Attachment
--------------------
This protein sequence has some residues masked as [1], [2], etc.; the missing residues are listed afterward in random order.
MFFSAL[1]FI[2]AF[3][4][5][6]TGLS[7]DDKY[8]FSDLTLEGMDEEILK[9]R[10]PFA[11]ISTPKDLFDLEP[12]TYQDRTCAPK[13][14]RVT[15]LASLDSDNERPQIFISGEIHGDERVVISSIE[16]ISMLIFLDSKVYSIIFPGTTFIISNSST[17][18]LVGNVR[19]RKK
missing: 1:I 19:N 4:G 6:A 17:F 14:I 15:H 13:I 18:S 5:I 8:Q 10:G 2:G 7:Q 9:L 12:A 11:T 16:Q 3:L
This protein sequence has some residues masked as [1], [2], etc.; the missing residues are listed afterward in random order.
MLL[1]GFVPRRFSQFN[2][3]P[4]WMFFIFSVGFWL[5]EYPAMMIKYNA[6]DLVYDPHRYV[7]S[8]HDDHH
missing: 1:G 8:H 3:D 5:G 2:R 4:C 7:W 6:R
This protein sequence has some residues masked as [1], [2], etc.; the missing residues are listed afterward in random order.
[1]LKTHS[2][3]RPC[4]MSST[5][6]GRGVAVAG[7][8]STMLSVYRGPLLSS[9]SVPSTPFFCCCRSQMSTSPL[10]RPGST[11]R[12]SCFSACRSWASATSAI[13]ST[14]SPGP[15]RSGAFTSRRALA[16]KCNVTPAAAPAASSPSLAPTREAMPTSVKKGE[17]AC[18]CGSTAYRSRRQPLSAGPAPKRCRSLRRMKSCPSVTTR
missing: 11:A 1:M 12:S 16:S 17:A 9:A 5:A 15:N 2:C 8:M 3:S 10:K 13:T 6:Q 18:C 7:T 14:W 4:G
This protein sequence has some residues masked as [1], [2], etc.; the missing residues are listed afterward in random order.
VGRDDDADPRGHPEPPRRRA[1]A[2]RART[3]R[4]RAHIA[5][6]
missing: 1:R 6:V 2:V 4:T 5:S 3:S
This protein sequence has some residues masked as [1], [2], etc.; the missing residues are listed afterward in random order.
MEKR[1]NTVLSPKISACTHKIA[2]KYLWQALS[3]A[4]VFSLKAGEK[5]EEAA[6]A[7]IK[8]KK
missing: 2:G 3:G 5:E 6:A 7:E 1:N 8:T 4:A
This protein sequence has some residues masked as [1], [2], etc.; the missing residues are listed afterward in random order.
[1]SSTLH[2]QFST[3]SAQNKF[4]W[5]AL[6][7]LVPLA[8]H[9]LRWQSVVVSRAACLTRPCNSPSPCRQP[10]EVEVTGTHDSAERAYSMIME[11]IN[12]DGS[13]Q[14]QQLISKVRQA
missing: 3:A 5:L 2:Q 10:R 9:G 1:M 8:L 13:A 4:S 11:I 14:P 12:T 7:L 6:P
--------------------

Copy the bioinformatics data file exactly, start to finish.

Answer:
This protein sequence has some residues masked as [1], [2], etc.; the missing residues are listed afterward in random order.
MFFSAL[1]FI[2]AF[3][4][5][6]TGLS[7]DDKY[8]FSDLTLEGMDEEILK[9]R[10]PFA[11]ISTPKDLFDLEP[12]TYQDRTCAPK[13][14]RVT[15]LASLDSDNERPQIFISGEIHGDERVVISSIE[16]ISMLIFLDSKVYSIIFPGTTFIISNSST[17][18]LVGNVR[19]RKK
missing: 1:I 19:N 4:G 6:A 17:F 14:I 15:H 13:I 18:S 5:I 8:Q 10:G 2:G 7:Q 9:L 12:A 11:T 16:Q 3:L
This protein sequence has some residues masked as [1], [2], etc.; the missing residues are listed afterward in random order.
MLL[1]GFVPRRFSQFN[2][3]P[4]WMFFIFSVGFWL[5]EYPAMMIKYNA[6]DLVYDPHRYV[7]S[8]HDDHH
missing: 1:G 8:H 3:D 5:G 2:R 4:C 7:W 6:R
This protein sequence has some residues masked as [1], [2], etc.; the missing residues are listed afterward in random order.
[1]LKTHS[2][3]RPC[4]MSST[5][6]GRGVAVAG[7][8]STMLSVYRGPLLSS[9]SVPSTPFFCCCRSQMSTSPL[10]RPGST[11]R[12]SCFSACRSWASATSAI[13]ST[14]SPGP[15]RSGAFTSRRALA[16]KCNVTPAAAPAASSPSLAPTREAMPTSVKKGE[17]AC[18]CGSTAYRSRRQPLSAGPAPKRCRSLRRMKSCPSVTTR
missing: 11:A 1:M 12:S 16:S 17:A 9:A 5:A 15:N 2:C 8:M 3:S 10:K 13:T 6:Q 18:C 7:T 14:W 4:G
This protein sequence has some residues masked as [1], [2], etc.; the missing residues are listed afterward in random order.
VGRDDDADPRGHPEPPRRRA[1]A[2]RART[3]R[4]RAHIA[5][6]
missing: 1:R 6:V 2:V 4:T 5:S 3:S
This protein sequence has some residues masked as [1], [2], etc.; the missing residues are listed afterward in random order.
MEKR[1]NTVLSPKISACTHKIA[2]KYLWQALS[3]A[4]VFSLKAGEK[5]EEAA[6]A[7]IK[8]KK
missing: 2:G 3:G 5:E 6:A 7:E 1:N 8:T 4:A
This protein sequence has some residues masked as [1], [2], etc.; the missing residues are listed afterward in random order.
[1]SSTLH[2]QFST[3]SAQNKF[4]W[5]AL[6][7]LVPLA[8]H[9]LRWQSVVVSRAACLTRPCNSPSPCRQP[10]EVEVTGTHDSAERAYSMIME[11]IN[12]DGS[13]Q[14]QQLISKVRQA
missing: 3:A 5:L 2:Q 10:R 9:G 1:M 8:L 13:A 4:S 11:I 14:P 12:T 7:L 6:P